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Home arrow Marketing arrow The Neuroscience of Multimodal Persuasive Messages: Persuading the Brain

Narrative—Voice Over

As she talks to the viewer about her background and concern for nature, she uses a comforting tone; one might easily consider it a voice of reassuring concern, as if to say, “I’m concerned about it, too; and it’s okay.” The voice-facial expression combination considers the Inter-modal Redundancy attribute as well as Temporal Synchronicity; the narrative, tone and facial expressions re-enforce each other and they are provided at the same time.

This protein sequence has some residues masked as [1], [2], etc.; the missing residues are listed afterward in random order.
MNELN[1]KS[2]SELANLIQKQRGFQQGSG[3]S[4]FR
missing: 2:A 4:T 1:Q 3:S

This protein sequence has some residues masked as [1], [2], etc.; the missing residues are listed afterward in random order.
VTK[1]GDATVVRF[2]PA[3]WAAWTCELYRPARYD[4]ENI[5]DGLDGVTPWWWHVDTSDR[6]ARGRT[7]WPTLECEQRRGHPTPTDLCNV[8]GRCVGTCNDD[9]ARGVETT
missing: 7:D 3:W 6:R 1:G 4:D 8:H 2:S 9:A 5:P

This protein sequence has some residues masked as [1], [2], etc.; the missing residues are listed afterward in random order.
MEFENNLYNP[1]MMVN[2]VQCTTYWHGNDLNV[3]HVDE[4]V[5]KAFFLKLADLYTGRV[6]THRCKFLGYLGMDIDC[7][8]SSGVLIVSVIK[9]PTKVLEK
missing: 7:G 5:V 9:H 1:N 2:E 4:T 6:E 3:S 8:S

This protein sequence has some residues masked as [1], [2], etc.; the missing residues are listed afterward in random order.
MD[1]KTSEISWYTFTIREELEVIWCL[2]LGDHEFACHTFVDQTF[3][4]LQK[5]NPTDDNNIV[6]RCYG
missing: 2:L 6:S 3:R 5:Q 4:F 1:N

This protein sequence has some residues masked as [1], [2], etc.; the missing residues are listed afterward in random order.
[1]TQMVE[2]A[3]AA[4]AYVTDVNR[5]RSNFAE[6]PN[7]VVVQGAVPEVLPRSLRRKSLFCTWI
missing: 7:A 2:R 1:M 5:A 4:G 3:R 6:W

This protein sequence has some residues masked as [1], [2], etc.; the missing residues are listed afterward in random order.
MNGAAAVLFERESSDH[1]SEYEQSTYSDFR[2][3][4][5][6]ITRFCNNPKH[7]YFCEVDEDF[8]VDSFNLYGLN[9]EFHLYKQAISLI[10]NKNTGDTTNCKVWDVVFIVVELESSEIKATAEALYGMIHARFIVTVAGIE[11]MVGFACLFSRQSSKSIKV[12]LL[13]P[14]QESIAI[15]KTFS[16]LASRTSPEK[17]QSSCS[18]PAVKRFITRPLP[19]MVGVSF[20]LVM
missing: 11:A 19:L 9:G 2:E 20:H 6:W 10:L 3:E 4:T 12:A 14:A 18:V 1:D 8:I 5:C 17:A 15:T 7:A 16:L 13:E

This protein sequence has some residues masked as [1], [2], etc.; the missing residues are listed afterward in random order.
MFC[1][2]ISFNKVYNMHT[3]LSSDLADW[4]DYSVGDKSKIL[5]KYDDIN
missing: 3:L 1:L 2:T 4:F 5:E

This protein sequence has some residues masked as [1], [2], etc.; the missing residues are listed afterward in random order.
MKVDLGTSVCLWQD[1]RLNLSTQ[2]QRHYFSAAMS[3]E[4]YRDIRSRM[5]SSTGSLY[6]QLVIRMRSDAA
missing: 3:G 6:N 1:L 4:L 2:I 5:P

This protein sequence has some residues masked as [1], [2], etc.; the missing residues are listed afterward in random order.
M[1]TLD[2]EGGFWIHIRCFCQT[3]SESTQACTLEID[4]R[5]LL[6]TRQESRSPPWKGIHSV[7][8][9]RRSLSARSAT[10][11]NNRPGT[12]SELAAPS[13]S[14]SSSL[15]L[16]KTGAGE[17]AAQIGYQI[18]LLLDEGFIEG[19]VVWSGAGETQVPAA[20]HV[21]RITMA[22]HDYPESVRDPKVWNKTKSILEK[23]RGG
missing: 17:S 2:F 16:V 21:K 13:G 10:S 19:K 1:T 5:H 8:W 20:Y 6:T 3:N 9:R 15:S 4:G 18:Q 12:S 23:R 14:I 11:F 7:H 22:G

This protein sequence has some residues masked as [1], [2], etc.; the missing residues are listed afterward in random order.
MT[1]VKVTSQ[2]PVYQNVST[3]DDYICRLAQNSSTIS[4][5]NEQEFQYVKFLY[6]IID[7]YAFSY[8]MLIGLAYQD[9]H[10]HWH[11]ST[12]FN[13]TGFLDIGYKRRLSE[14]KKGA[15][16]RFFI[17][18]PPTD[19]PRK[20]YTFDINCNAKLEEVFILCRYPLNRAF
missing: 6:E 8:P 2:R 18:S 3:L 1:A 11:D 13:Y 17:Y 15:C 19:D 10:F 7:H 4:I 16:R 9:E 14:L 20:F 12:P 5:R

The images shown are of the outdoors, eliciting hippocampus memories of the viewers’ own relationship with the outdoors. Generally, we associate freedom, relaxation, and certain smells with the outdoors, especially natural, floral smells with the images shown. There is no image of “the big city” or even of oil drilling equipment. Such an image, of drilling equipment, could be perceived negatively because we generally link the image of an oil well to the messy images of oil slicks or spewing oil. So, the omission eliminates that potential perception while re-enforcing the positive perceptions of the outdoors. Again, these images are part of our memories; so, they would be connected to appeals to the hippocampus. These engage prior Experience as well as Modal Filtering; excluding the image of an oil rig helps to process only positive images.

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